So it’s a bit of a case of “if it ain’t broke” for Mitsubishi and that’s also a case for you because the ASX has a reputation for rarely being broke.
Not only is there an enormous supply of used and second-hand parts for the ASX, there’s also new parts from the current ASX inventory which will fit your old one.
The parts on the ASX are also used on other Mitsubishi models.
Basically this means you’ll never be lost for a spare part and the price won’t be excessive because of the excellent availability.
The ASX comes in front-wheel drive and all-wheel drive, with a choice of diesel and petrol engines. All ASXs are five seaters.
An update in 2012 resulted in a more quiet ASX to drive and further revisions over the years have improved safety and refinement.
One of the advantages to the same model being around for as long as the ASX is that the bugs get fixed as updates to the car are made regularly.
You can see our ASX problems page and read what owners have to say, but really the complaints are few and far between.
Hyundai i30 2007-2022 FD, GD, PD
In 2008 the Hyundai i30 became the first Korean car to be awarded the maximum-five star ANCAP rating. At the time we were not only impressed by the high level of safety equipment and crash performance but by the value for money and the way the car drove.
We’ve had very few complaints from our readers over the years regarding the i30. There was a recall in 2014 to fix a faulty universal joint, so be sure to check the model year of the i30 you are looking at and a closer inspection of the car if it is from this time.
There have been three generations of i30 since it first arrived in 2007 – the FD (2007-2011), then GD (2011-2016) and the current PD (2016-2023).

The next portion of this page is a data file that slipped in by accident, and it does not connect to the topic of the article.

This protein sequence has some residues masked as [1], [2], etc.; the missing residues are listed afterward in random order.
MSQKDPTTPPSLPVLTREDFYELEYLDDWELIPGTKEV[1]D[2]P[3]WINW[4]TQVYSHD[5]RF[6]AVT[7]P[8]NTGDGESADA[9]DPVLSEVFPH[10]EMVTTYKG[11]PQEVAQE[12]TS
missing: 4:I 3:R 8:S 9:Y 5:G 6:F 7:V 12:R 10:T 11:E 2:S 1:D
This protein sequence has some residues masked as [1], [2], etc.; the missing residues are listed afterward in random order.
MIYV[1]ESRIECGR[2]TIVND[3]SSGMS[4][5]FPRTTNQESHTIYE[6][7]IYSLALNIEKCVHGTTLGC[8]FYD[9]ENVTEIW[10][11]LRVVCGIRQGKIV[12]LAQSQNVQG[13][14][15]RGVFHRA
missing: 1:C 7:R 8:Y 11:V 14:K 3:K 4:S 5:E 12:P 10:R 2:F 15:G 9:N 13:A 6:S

As always, be careful of cars with excessively high kilometres. The average family does 10,000-15,000km a year – any more than this and it could be an ex-rental car. While that isn’t a deal breaker (I’ve bought one) look for signs of wear and tear.
Long after humans have become extinct there will remain just cockroaches and Toyota Corollas, such is their reputation for reliability. We’re talking about the cars not the bugs, although cockroaches can be almost impossible to destroy, too.
The first Corolla went on sale in Australia in 1966 and the vehicle was made here from 1968-1999.
Our advice, as with most second-hand cars, is to buy the newest used Corolla possible for your budget – they will have more safety tech (AEB wasn’t standard until 2019) and each generation was better than the next in every way.
That said $15,000 or less isn’t likely to get you into the current 12th generation which arrived in 2018. So go for the tenth generation (2007-2012) or the 11th gen (2012-2018).
Both these generations are easy to drive, spacious inside (the sedan version offers more interior room) and come with the maximum five-star ANCAP rating.
Both generations use timing chains as well which last longer than a rubber belt.
As our used car expert Graham Smith says: “Toyota has earned a fine reputation for reliability over the years and the Corolla is regarded as a reliable and mostly trouble-free small car.”
The size of Toyota’s dealer network, its multitude of service centres, the excellent availability of parts and the relative ease of working on a Corolla make it an excellent choice, too.